The Great Outdoors: Hunting with a Dog Makes All the Difference

November is a month that hunters love.

White-tail bucks are rutting, all the popular fall seasons are underway or will be soon, and the weather is still generally comfortable.


Hunting with dogs, is also one of those things that makes November a fun month.

My first experience hunting with a dog was with our family pet, Ginger. She was a mix between a beagle and a dachshund.

While she may not have been a classic purebred, the mix of those two hounds made for a dog with great desire for the outdoors and for getting after the critters in it.  She didn’t chase rabbits or point ruffed grouse and ring-necked pheasants, but she was a great flusher; so, when we hunted together, I had to be ready for the flush whether it was fowl or furred.

When deer season rolled around, it was not the greatest time for Ginger because she depended more on Mom for her outside time, and while walks in the park or on the walkway were still pretty good, nothing compared to the fields and forests of our region.

Ginger looked like a sweetheart, which she was, but she was also a tough customer, having endured being hit by a car when she was just four.  She broke her pelvis, but once she healed, her desire was as strong as ever.

Ginger lived to be nearly 16, and she never lost the desire to be outdoors.  She’s been gone for 20 years, and we were without a dog for about six years before Brandi came along.

At the time, Bob Bish asked me if I had ever hunted with dogs. Bob’s son Dave played basketball at DuBois Area High School and read my columns and noticed I never talked about the subject.  He ended up inviting me to hunt with him and his prized beagle Leshy. Talk about a hound with desire!

That dog was all about chasing bunnies. I don’t doubt she went to sleep and dreamed about chasing before waking up and waiting to get after it.  Leshy didn’t care if it was getting dark or already dark; if she was on the trail of a rabbit, good luck getting her off of it.

Leshy only had one liter of pups – but what a trio they were!  Lilly lived to be 12, Daisy was 13, and Brandi is still with us at 14.

Because of the way our work schedules were, Bob and I hunted together often, which meant Brandi and Daisy were good buddies.

Their drive was very high, similar to their mother’s, but they were better-mannered dogs. Most of that can be attributed to the fact that Brandi was a house dog, and Daisy spent a lot of time inside with the family when they were home.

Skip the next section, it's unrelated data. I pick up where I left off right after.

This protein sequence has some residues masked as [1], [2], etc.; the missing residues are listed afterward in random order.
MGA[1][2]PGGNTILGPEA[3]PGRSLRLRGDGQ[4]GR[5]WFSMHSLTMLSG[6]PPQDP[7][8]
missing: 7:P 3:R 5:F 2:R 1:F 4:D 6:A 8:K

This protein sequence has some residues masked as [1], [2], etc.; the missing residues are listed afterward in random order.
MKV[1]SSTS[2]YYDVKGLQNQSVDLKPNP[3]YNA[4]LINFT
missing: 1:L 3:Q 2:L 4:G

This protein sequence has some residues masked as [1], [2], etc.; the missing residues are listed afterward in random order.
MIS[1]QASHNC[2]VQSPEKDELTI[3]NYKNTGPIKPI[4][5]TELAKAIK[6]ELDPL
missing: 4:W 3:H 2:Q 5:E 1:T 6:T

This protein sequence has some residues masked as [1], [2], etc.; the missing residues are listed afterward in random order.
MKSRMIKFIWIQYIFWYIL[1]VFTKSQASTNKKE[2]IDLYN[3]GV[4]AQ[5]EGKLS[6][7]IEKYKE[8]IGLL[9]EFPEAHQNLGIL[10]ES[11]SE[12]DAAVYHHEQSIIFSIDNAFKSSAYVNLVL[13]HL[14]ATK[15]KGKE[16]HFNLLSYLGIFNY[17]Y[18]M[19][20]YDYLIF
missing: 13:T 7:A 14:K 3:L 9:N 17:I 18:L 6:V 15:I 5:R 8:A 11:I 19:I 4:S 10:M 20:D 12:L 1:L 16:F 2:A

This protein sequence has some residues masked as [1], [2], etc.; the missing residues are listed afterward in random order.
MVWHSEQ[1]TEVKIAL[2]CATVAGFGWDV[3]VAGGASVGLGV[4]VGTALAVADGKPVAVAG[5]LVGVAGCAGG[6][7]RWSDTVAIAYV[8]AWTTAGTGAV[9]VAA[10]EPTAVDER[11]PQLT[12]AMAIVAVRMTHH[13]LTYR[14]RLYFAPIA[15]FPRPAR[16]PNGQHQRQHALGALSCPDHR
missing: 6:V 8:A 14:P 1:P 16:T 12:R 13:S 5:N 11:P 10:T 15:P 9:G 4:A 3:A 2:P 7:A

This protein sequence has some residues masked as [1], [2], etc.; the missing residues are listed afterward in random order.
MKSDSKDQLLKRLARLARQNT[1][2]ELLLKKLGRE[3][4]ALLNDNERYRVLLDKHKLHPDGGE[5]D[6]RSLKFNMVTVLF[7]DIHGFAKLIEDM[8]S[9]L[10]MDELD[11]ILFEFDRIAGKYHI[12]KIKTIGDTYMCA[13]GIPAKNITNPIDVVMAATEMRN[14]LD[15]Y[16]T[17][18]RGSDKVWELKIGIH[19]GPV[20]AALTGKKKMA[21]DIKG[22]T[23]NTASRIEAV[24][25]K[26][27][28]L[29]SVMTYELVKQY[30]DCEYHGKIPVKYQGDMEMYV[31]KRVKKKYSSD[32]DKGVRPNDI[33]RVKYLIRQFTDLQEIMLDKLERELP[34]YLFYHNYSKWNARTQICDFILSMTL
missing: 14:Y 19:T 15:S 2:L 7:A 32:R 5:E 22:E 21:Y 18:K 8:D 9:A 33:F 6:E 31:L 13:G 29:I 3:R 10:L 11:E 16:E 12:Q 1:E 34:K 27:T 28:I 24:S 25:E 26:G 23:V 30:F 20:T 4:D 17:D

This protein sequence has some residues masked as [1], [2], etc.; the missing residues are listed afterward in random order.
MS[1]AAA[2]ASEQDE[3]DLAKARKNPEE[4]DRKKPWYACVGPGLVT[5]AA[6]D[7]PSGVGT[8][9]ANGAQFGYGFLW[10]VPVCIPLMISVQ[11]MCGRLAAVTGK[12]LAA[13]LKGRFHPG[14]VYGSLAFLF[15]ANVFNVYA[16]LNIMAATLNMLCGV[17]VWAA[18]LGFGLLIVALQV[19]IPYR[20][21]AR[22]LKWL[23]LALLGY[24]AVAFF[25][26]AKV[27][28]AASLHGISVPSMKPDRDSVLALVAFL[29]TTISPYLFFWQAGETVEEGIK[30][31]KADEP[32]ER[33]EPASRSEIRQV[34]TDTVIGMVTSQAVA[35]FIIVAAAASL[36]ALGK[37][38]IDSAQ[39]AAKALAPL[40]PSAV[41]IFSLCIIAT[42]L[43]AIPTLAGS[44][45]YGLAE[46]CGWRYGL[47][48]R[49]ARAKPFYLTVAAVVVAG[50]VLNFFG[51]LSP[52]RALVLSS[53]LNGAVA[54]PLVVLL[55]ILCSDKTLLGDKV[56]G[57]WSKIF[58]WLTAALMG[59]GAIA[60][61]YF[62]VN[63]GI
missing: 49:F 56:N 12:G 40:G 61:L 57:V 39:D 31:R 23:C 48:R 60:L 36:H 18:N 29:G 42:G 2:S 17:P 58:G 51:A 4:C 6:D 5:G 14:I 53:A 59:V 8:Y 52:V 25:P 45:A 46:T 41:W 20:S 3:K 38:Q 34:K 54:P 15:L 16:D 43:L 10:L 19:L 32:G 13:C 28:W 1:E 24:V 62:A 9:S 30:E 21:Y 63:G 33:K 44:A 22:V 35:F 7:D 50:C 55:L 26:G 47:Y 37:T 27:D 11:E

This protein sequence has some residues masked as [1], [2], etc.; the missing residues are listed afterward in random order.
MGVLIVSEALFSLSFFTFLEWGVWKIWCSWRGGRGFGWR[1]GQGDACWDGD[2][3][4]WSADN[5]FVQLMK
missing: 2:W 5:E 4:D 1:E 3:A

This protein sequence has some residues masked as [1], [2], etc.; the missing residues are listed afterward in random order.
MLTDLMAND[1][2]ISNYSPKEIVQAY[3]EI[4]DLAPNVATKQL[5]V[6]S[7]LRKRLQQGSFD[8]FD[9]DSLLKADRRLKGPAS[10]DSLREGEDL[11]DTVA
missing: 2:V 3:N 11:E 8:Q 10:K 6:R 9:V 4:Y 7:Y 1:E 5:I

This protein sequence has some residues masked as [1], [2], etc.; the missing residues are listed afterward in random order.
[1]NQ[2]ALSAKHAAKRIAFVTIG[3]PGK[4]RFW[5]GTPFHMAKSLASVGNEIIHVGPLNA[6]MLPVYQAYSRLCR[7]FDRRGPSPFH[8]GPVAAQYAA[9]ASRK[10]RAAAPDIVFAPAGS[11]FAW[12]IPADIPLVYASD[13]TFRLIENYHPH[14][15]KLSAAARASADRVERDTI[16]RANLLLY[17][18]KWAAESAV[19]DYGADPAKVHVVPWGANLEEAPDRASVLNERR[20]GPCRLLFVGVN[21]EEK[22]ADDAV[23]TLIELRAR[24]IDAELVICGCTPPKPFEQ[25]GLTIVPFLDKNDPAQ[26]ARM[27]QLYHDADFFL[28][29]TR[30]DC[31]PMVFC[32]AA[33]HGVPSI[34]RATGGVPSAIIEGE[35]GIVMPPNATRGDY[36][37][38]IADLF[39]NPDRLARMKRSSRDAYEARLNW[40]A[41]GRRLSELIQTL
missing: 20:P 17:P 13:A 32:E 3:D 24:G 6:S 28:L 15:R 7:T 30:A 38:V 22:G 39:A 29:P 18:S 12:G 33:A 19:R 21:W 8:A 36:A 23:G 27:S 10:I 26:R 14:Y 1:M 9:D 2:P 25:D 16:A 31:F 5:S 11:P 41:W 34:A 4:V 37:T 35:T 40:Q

We discovered the more the dogs were around us, the better they listened, and everyone got along.  When Daisy and Brandi hunted together, there was a natural competition between them to see which one flushed more rabbits and which led the chase.  Typically, they shared being the top dog.

After Daisy had pups and other friends joined the hunt, there were times when both dogs simultaneously would sniff out of rabbit and the chase was on.  Other times, their competition was seeing which dog started a rabbit first and enjoying the glory of having all the other beagles join in.

As they grew older and wiser, we watched some remarkable behavior between the two.

On more than a few occasions, Brandi “let” Daisy go into the thick brush to flush the rabbit while she tried to anticipate where the rabbit would pop out.  When luck was on her side, Brandi caught a few, full-grown rabbits.

We knew dogs were all descended from wolves, but watching such behavior among beagles was really incredible.

Brandi still likes getting out these days, but her desire to hound bunnies isn’t what it used to be. When we aren’t with other beagles, she’s content to sniff and poke around the edges of the thick cover. In the spring and summer when rabbits are having their many litters, she’s still keen on finding a young one.  But when she gets around her nieces, that competitive spirit kicks back in, if only for a few minutes, and she runs like a hound still in her prime.

Having well-trained hunting dogs does require time and effort, but in the end, it’s well worth it for the experiences and memories as they become part of the family.


“The Great Outdoors,” sponsored by the Pennsylvania Great Outdoors, is a weekly blog by’s Scott Shindledecker. Plan your next outdoor adventure at or call (814) 849-5197 for more information.

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